Working Hard, or Hardly Working

I’m sorry for the lack of posting the last two weeks. Not even an otter meme can save me.

Partly I’ve been avoiding the Internet because every time I turn it on some new horror leaps out, like Pennywise on speed. “Hurricane? LOL” says Mother Nature. “Try FOUR hurricanes, back to back. Oh, and two deadly earthquakes in two weeks. Haha, maybe I’ll throw in a plague of locusts and some bloody acid rain, for fun.” Thanks, Ma.

Also, the North Korean dictator just threatened to tame our “mentally deranged U.S. dotard with fire” which, you know, I get the sentiment there. He is definitely mentally deranged, as well as a dotard. Calling it like they see it. But I’m not on board with the taming with fire part. Could we start by training with some warm drinks, maybe? Avoid the whole raining of doom and fire and radioactive decay?

Another part of it is that I’m deep in the process of drafts for a finished manuscript, covered in sticky notes with grammar and pacing tips, sucking down caffeine and only breaking away to feed my three little boogers and clean the house occasionally. Another manuscript is going out in query batches, as The Magic of Manuscript Rejections: Part 5 says. And a third is in progress, when I get tired of editing. Posting blog things kind of fell by the wayside.

I still want to assist you in whatever way I can though, so here are some good articles on writing in Deep POV for you fellow fiction authors. If that POV is not your jam, click on over to my For Writers page and go nuts with all the resources there.

  • Six great tips on how to write Deep POV from Kristen Kieffer at Well-Storied.com. She includes examples for each of the tips she gives, which is always so much better than just reading a list of ‘do’ and ‘don’t’.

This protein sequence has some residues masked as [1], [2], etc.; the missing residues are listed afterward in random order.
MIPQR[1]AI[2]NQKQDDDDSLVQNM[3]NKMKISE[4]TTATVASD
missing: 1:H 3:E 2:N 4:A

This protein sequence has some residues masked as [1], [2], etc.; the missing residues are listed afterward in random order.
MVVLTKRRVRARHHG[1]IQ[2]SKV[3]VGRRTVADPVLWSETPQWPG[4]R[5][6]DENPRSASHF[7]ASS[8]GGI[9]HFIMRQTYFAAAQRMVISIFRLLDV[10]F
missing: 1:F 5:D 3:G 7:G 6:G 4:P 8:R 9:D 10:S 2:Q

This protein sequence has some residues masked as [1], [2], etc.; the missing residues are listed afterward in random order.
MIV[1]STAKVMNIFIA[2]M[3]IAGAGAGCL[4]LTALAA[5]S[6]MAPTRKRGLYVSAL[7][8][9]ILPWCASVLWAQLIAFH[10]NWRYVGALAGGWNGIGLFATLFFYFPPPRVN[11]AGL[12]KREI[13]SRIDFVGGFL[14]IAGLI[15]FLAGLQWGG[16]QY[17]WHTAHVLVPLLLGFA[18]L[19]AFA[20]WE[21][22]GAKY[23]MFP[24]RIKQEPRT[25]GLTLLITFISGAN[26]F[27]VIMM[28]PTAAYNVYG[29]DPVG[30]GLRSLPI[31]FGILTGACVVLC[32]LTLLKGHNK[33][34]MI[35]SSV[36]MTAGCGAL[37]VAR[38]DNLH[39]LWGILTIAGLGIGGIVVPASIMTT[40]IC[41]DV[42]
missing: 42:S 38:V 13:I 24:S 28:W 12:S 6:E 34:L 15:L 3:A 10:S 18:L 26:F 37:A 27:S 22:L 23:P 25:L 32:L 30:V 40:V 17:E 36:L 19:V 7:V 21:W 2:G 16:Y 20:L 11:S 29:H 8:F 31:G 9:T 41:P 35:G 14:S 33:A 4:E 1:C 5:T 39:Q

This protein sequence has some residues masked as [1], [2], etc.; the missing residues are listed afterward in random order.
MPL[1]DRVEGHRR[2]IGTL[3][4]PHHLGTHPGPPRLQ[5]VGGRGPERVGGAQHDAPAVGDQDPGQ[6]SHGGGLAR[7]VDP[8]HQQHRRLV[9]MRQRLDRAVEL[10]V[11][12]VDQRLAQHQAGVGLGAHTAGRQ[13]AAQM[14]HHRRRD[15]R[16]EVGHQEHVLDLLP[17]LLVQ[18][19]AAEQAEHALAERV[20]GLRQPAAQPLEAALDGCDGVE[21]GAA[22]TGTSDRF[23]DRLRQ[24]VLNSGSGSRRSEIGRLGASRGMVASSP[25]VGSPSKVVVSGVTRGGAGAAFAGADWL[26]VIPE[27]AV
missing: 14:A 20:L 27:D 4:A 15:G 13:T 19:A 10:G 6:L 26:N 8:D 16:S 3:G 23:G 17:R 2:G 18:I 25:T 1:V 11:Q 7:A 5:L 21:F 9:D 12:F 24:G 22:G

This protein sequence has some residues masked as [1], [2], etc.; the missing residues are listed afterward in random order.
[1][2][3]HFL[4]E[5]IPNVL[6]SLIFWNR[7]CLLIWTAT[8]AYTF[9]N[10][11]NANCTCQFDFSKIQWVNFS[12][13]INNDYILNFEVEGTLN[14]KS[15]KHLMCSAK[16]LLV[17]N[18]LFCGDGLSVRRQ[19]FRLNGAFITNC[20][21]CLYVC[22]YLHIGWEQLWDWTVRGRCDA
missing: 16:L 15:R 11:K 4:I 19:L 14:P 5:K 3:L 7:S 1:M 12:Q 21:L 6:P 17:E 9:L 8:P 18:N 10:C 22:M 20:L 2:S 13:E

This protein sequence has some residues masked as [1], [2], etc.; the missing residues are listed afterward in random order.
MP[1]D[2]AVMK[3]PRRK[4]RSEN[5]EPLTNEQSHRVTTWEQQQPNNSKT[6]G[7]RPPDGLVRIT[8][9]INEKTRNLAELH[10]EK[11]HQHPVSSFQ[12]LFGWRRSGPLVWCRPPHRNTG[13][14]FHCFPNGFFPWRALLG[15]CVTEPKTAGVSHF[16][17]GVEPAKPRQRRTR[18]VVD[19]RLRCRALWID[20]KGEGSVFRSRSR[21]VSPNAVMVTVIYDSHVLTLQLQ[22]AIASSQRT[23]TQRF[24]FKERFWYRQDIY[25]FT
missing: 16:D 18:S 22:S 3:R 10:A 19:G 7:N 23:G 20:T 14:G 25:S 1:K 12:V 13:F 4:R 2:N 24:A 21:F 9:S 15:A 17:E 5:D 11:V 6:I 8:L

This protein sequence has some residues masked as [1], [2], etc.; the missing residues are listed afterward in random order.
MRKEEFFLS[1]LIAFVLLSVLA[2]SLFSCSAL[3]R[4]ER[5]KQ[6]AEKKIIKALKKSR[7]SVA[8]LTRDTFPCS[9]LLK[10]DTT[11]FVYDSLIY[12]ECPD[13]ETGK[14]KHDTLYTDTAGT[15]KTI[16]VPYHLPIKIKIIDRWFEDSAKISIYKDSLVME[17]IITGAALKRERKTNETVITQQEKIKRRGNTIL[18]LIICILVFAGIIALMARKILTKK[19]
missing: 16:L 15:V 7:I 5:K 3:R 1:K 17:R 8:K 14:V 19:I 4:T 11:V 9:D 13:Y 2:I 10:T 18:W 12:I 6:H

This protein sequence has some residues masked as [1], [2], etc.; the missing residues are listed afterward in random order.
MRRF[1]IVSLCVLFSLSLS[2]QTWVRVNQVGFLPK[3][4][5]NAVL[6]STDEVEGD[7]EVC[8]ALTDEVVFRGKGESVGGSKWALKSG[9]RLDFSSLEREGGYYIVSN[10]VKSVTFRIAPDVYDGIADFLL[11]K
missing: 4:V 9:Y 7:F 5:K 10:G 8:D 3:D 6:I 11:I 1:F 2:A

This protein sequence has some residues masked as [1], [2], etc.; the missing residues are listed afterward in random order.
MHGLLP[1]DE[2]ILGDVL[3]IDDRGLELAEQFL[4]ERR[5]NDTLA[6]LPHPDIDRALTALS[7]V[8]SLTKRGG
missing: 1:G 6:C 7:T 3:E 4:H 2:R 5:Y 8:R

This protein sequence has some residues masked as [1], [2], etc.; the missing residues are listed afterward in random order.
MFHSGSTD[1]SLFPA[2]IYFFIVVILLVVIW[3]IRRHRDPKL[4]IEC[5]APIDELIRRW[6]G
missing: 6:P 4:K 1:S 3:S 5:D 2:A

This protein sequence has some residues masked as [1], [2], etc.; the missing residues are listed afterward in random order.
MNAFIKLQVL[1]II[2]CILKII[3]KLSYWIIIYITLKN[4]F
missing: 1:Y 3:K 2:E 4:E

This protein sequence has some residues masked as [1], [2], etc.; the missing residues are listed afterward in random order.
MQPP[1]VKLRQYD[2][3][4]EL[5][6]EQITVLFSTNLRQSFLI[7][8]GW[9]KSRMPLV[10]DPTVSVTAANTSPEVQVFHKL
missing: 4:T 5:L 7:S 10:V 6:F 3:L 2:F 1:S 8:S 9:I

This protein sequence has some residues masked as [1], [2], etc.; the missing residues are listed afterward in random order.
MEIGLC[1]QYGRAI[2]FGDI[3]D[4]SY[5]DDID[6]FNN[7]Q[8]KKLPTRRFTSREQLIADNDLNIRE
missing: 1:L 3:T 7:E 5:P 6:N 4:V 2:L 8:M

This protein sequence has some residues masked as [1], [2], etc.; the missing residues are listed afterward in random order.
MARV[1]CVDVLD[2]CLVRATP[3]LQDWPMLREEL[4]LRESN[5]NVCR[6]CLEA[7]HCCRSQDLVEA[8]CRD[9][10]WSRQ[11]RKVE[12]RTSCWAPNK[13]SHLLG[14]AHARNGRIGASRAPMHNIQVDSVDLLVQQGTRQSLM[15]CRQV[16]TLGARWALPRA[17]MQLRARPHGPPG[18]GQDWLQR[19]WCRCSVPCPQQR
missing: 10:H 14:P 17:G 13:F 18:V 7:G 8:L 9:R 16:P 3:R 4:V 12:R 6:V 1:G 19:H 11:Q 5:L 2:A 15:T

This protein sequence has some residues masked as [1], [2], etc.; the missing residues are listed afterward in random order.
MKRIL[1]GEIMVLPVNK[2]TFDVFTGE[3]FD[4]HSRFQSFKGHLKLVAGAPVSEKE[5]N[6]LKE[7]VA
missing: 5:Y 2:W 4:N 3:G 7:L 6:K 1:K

“Deep POV is a very present, in-the-moment style. If you want to stay in the character’s mindset, you can’t write lengthy exposition, backstory info-dumps, and descriptions. All of that must be worked in naturally throughout your novel using only the POV character’s thoughts, actions, senses, and conversations” (from article, 23 April, 2015.)

  • Take on Deep POV with a super quick history of writing and a lot of humor from author and editor Kristen Lamb. She also includes an example, moving from omniscient narrator to deep POV in small steps for you to follow.

“If we really pause and think about it, thought and sense words are frequently redundant. If we are IN the character’s head? We KNOW she is thinking. Who else would be thinking?” (From article, 9 June 2015.)

So, enjoy. Good luck with your writing. If you have some updates on your current work go ahead and link me to them. I will make some time, for that!

 

 

Featured photo courtesy stocksnap.io and Sergei Soloviev

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